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Kamsack Comprehensive hosts second annual inter-school powwow

The powwow featured traditional dances, music, and cultural sharing, highlighting the importance of unity and education in celebrating Indigenous heritage.
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Holding his family’s Eagle Staff, Leslie Musqua, centre, was the honoured dancer for the KCI inter-school powwow

KAMSACK — Kamsack Comprehensive Institute (KCI) celebrated its second annual inter-school powwow.

The June 19 event at the KCI grounds brought together students, staff, and community members to celebrate Indigenous culture and foster mutual understanding.

“We’re so blessed to have a beautiful day today,” said Loretta Friday in her speech. “I welcome each and every one of you to enjoy your day, have fun, and visit with each other. It’s a privilege to be part of this and to be on Treaty 4 territory, sharing our culture and gaining more understanding. I bless each and every one of you. Have a good day.”

Bryan Cote, a director of the pow-wow, echoed the sentiment of community and celebration, emphasizing the event’s growth.

“Good to see you, my relatives. This is a very good second event. Every year it gets bigger and bigger. Next year, it will be even larger. Congratulations to all the graduates. I also want to acknowledge the partnership we have with GSSD schools, Keeseekoose, and Cote and this is through the ISSI Program, funded through the Educational Partnership Program (EPP). This relationship between our First Nations and communities is great. At one time, we were living on the earth and living on the moon. We didn’t get together like this in the past, but now this is history and is groundbreaking.”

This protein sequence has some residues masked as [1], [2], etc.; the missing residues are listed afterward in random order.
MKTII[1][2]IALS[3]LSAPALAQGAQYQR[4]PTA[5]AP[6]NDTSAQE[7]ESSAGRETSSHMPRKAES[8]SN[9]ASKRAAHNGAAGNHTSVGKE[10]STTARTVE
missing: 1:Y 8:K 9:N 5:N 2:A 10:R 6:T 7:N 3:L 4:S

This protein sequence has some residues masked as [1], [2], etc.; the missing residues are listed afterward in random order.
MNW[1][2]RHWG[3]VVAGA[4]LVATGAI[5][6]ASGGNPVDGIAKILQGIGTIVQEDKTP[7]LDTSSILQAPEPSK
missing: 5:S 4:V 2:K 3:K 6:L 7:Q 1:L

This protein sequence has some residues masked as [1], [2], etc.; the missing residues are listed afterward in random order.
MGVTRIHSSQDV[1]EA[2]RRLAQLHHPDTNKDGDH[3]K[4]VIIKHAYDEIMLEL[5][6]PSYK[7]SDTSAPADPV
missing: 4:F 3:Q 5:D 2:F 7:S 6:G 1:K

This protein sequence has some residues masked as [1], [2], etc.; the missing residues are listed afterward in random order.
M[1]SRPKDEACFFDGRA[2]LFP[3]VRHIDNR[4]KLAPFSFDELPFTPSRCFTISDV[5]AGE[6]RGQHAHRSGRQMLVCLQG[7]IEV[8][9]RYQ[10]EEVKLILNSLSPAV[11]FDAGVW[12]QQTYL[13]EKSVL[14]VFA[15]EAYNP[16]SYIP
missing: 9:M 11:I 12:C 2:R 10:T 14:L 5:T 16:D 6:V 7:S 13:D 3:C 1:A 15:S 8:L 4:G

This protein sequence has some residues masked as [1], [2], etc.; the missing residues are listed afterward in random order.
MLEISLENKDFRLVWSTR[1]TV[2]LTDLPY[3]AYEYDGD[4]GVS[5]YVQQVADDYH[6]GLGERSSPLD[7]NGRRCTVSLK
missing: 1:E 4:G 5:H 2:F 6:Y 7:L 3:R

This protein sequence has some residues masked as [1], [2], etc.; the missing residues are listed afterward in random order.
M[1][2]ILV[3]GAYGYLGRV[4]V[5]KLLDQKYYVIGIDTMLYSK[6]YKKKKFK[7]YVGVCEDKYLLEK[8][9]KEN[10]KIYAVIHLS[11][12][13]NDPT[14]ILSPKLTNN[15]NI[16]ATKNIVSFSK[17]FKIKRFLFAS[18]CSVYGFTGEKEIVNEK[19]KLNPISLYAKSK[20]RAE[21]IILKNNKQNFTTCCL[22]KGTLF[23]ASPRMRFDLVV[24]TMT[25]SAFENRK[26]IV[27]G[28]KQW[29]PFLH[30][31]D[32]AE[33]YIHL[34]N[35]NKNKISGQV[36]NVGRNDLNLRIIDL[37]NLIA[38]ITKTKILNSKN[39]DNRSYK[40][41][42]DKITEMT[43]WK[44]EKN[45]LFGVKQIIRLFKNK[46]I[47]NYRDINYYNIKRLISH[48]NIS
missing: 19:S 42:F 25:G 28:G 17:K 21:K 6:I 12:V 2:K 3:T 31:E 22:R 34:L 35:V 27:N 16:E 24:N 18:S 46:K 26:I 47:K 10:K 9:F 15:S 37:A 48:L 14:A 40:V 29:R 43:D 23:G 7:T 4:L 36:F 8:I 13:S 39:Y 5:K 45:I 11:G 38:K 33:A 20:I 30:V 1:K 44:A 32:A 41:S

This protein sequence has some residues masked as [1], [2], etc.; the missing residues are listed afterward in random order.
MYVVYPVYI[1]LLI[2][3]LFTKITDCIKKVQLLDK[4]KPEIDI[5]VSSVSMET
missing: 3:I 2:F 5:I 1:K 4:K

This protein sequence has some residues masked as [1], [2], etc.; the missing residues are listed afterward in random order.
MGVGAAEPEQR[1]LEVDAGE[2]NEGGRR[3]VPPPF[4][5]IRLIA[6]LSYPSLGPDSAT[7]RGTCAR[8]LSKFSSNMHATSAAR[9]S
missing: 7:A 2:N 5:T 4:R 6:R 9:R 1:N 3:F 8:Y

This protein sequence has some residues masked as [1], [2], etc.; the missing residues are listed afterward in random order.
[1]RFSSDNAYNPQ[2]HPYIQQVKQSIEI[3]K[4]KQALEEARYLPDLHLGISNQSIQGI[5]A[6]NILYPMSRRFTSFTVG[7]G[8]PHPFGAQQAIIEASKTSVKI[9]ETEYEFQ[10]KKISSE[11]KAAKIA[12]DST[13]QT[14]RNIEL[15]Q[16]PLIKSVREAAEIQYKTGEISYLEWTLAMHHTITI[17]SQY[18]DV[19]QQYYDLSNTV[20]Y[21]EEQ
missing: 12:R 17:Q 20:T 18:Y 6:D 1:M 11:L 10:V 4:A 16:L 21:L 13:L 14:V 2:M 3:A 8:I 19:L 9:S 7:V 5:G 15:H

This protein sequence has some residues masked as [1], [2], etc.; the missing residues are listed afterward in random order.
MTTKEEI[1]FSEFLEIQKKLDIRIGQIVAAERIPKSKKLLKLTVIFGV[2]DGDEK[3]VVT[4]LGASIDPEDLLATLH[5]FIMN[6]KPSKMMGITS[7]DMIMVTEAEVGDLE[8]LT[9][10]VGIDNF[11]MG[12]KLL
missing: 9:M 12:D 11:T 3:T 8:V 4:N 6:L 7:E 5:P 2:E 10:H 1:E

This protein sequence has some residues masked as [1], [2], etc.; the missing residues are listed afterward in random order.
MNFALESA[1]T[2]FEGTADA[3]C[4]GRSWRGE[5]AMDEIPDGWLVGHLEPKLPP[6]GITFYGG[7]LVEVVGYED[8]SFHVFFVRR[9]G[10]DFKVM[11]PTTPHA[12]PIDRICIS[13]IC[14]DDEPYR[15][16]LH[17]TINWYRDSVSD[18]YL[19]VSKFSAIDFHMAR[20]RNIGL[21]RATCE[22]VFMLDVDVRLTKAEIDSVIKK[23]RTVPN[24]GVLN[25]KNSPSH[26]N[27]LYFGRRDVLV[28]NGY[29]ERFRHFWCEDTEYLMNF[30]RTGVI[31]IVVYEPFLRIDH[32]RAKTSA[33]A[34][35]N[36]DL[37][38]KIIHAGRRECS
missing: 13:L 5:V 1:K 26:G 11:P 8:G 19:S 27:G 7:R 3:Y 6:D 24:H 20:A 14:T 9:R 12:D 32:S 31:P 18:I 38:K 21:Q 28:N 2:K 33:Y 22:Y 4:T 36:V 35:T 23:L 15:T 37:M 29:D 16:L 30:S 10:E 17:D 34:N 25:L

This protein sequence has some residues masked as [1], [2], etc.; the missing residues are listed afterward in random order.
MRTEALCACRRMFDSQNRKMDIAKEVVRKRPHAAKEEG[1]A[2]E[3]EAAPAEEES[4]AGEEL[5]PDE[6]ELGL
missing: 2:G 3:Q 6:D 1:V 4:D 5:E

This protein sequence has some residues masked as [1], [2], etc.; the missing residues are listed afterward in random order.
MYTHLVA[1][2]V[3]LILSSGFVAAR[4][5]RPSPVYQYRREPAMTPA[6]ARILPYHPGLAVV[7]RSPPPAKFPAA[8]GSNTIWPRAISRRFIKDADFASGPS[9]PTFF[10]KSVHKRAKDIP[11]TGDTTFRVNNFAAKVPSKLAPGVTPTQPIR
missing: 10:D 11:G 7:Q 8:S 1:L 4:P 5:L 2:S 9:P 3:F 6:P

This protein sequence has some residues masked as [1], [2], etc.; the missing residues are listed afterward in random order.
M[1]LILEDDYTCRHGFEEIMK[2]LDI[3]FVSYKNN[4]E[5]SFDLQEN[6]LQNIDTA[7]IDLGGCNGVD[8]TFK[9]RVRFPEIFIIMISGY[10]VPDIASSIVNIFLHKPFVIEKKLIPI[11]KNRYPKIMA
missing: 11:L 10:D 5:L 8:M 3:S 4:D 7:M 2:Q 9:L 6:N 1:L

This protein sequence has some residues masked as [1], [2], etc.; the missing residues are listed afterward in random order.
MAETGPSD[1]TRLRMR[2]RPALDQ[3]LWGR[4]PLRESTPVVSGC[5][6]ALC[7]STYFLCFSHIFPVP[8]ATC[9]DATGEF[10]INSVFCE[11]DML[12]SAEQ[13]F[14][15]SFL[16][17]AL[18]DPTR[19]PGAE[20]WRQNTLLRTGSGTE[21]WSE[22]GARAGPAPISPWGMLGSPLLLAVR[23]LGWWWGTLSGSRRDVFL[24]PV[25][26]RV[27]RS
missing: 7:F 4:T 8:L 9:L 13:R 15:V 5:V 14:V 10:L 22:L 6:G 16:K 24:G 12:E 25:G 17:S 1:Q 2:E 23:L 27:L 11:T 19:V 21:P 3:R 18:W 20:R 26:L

Arlene Pinay, Superintendent of Indigenous Education, also expressed her excitement.

“I’m really excited to be here at the second annual powwow. Thank you to the elder for the prayers this morning, and congratulations to the graduates. I’m really happy to see we have pretty good weather for this today. Greetings to everyone on behalf of our Indigenous education team, and have a great day.”

Quintin Robertson, Director of Education for the Good Spirit School Division, extended his welcome to all attendees.

“I welcome all of the guests and dignitaries. Thank you to the Elder for bringing prayers on behalf of all of us. This is our second annual inter-school powwow, and I couldn’t be prouder of the graduates participating in this event. Every year, I hope it becomes a larger and greater celebration.”

The powwow featured traditional dances, music, and cultural sharing, highlighting the importance of unity and education in celebrating Indigenous heritage. As the event grows each year, it stands as a testament to the strengthening bonds and collaborative spirit within the community.